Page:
Kubernetes Part 14: Deploy Plexserver - Yaml with advanced networking

 


In this blog I will describe how I have setup my plexserver on my kubernetes cluster. It is of course possible to use helm for this, but I want to use this as an example how to configure a kubernetes deployment with and UDP and TCP connections on multiple ports. I have also put my plex server behind an Ingress controller and configured it with multiple instances. In deployment below it will deploy one pod, but you can increase to multiple pods.

Can a plexserver run on a Rasberry Pi you might ask ? Yes, I have always ran Plex on "lightweight" servers. And it is perfectly doable if you convert your videos and audio files in such a way that all clients can play it without transcoding. For example video in HEVC with AC-3 format, and audio in FLAC of MP3 format. Now, back to kubernetes.

Just like Heimdall the first part of the yaml file is to create a namespace called "plexserver"  

apiVersion: v1
kind: Namespace
metadata:
  name: plexserver

The next part is the creation of persistent volumes. Which in our case are two directories (maybe more, depending how you have arranged your plex data). For a detailed explanation on how to configure nfs on your Synology Nas click here. If you don't use a Synology NAS, please make sure you NFS 4 of higher due to avoid lock issues since plex is using a sqlite database 

In our example case. We have a /plex share and a /data share, so we create 2 persistent volumes. As in my previous blogs , red values are example values, and should be replace by your own.

apiVersion: v1
kind: PersistentVolume
metadata:
  name: plexserver-pv-nfs-config   # < name of the persisant volume ("pv") in kubenetes
  namespace: plexserver            # < namespace where place the pv
spec:
  storageClassName: ""
  capacity:
    storage: 1Gi                   # < max. size we reserve for the pv
  accessModes:
    - ReadWriteMany                # < Multiple pods can write to storage 
  persistentVolumeReclaimPolicy: Retain # < The persistent volume can reclaimed 
  nfs:
    path: /volume1/plex            # < Name of your NFS share with subfolder
    server: xxx.xxx.xxx.xxx        # < IP number of your NFS server
    readOnly: false
---
apiVersion: v1
kind: PersistentVolume
metadata:
  name: plexserver-pv-nfs-data
  namespace: plexserver
spec:
  storageClassName: ""
  capacity:
    storage: 1Ti                   # < max. size we reserve for the pv. A bigger value than the configdata
  accessModes:
    - ReadWriteMany
  persistentVolumeReclaimPolicy: Retain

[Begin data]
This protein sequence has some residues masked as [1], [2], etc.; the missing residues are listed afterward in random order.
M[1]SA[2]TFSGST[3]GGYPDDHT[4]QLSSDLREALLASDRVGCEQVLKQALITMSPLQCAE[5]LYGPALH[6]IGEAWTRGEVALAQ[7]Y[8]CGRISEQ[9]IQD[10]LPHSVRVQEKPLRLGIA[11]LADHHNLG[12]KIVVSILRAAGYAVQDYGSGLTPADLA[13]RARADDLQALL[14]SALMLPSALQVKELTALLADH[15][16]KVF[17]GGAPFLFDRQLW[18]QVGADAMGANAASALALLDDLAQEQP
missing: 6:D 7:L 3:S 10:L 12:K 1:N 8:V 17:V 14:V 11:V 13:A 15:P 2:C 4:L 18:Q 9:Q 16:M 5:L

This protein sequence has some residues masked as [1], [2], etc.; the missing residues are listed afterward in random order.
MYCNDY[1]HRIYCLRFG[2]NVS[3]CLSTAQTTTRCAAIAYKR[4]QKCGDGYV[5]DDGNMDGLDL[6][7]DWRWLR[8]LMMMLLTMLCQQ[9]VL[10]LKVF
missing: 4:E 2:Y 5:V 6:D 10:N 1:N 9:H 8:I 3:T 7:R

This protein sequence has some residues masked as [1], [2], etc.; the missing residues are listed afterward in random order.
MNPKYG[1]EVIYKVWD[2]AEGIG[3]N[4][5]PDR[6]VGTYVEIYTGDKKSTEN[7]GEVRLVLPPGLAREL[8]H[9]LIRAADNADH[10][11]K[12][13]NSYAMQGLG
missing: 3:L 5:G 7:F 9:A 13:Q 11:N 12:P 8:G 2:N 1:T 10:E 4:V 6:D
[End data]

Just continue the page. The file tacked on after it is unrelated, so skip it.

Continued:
nfs:
    path: /volume1/data            
    server: xxx.xxx.xxx.xxx
    readOnly: false
Two persistent volumes also require two persistent volume claims. Please keep in mind that accessmode has to be the same value as the persistent volume, otherwise the claim won't work.

apiVersion: v1
kind: PersistentVolumeClaim
metadata:
  name: plexserver-pvc-config   # < name of the persistant volume claim ("pvc'")
  namespace: plexserver         # < namespace where place the pvc
spec:
  storageClassName: ""
  volumeName: plexserver-pv-nfs-config  # < the pv it will "claim" to storage. Created in the previous yaml.
  accessModes:
    - ReadWriteMany             # < Multiple pods can write to storage. Same value as pv
  volumeMode: Filesystem
  resources:
    requests:
      storage: 1Gi              # < How much data can the pvc claim from pv
---
apiVersion: v1
kind: PersistentVolumeClaim
metadata:
  name: plexserver-pvc-data
  namespace: plexserver
spec:
  storageClassName: ""
  volumeName: plexserver-pv-nfs-data
  accessModes:
    - ReadWriteMany
  volumeMode: Filesystem
  resources:
    requests:
      storage: 1T
Next is the deployment of the plexserver container. Unfortunately we cannot user the original docker container from plex itself, since it will only run on the AMD64 platform. This is not really a problem since linuxserver.io maintains an up-to-date docker image from the plexserver which will run on the ARM64 (Raspberry Pi) platform. The deployment yalm is pretty straightforward with the exception of the following environment variables. 

- PLEX_CLAIM - Optionally you can obtain a claim token from https://plex.tv/claim and input here.
- PGID, PUID - The Group ID, and User ID for accessing the nfs can be entered here. You need to add them here in ASCII  format.

A detailed explanation of the linuxserver/plex image can be found here 

apiVersion: apps/v1
kind: Deployment
metadata:
  labels:
    app: plexserver               # < label for tagging and reference
  name: plexserver                # < name of the deployment
  namespace: plexserver           # < namespace where to place the deployment and pods               # < namespace where place the deployment and pods
spec:
  replicas: 1                     # < number of pods to deploy
  revisionHistoryLimit: 0
  selector:
    matchLabels:
      app: plexserver